...really happy about. That's great and I I'm sure that most of what you talked about there is the traditional Undergrad what about some of the other audiences? I mean certainly parents and current students, current parents and and maybe even to the to the degree of how development, marketing and donor relations and just community relations, how has that been affected as well? Well? It's been interesting. Our parent relations are really strong. I think at Miami we have someone who's dedicated to parent relations. We have a really active facebook group for parents. We have about Eighteenzero students and we have about thirteenzero parents in that group. So that's a huge percentage of our students. Parents are in there and they're active. It is dozens of posts a day, honestly, and we're pushing out our messaging to them at the same time pushing it to the students because we know they want to know. They have a lot of concerns. Their concerns might be different than their students concerns, and so we want to make sure that they're seeing information. In addition to their students, we want to keep our board of trustees engaged and understanding what's going on. We want to keep our alumni engaged, understanding our response the Pantem and some of the social unrest that we had this summer, making sure that we're keeping everybody in the loop, connecting with our legislators making sure they're aware of the decisions that we're making. We've had to be really nimble, just like I suspect almost everybody in higher head has had dad Ted to do with the governor making mandates, are passing down regulations or things that he would like to see us do, making sure that we're communicating back to him that, yes, we're doing that. Those are important, we understand it, but getting in front of those people. I think has never been more important parent connection previous to the pandemic. I think it would be a real challenge to build that on the fly at this point. But making sure that parents understand everything we're doing. I don't think anything is more important right now. Yeah, beyond, of course, communicating with students, but making sure parents are in the loop, and prospective parents so that they know what we're doing to keep kids safe and...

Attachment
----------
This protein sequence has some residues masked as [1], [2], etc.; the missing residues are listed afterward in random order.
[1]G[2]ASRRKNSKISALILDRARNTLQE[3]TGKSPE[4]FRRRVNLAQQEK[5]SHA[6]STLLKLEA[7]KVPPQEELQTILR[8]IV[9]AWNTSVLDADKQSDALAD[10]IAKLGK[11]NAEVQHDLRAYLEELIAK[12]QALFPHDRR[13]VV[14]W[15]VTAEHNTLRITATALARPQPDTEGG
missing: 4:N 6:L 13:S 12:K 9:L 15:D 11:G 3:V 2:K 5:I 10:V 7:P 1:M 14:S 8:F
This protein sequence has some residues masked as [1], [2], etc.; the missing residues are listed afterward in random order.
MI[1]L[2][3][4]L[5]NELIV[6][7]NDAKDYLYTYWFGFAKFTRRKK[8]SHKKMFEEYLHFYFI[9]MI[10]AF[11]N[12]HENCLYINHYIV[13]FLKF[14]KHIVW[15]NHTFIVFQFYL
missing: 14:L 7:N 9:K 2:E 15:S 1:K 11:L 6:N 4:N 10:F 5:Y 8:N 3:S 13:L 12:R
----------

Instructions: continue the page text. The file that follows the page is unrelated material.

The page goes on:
...what we're doing to keep our campus healthy during this crisis. I think you're right on that and I'll speak as a as a college parent myself. I've got it, you know, as a junior at Butler University here in Indiana and I'm freshman at Pretty University. And even before the pandemic, I noticed that the more schools engaged with us, even in the in the in the process of looking for schools, my students looking for schools, the schools that were actually engaging with us as parents kind of floated to the top because those are the student those are the schools we were talking about. Because, you know, mom and I didn't get a fiftyzero emails from all the schools. We got one or two, and so I agree with you. I think that making sure the parents are engaged in communications, whether it's during the pandemic or even outside the pandemic, is so critical. Yeah, absolutely. We did a lot more print this year than we did in the past years because we wanted to make sure parents were seeing things, and that's the best ways mail it to the house and have the parents able to get their hands on it. I believe we either have recently sent our plan to send a piece that is just directed directly to the parents that they get an understanding of what's going on. There's no way to overstate how much influence a parent has on college choice. That's exactly right, Jamie. You have shared so much with us today and, like we said at the beginning of the PODCAST, we like to at least have one or two great ideas that can be shared so others can benefit from it at schools that are listening to it. So is there anything that you haven't shared that is discovery or maybe just the pet idea that you could give to us here at the end? Yeah, absolutely, everybody should start a tortoise pay. That's my pet identerful. All Right, I think now is really the time to start thinking outside the box and I know that the stress of the pandemic is wearing on all of us and that generally means creativity suffers. We've been doing this for ten months and we're tired...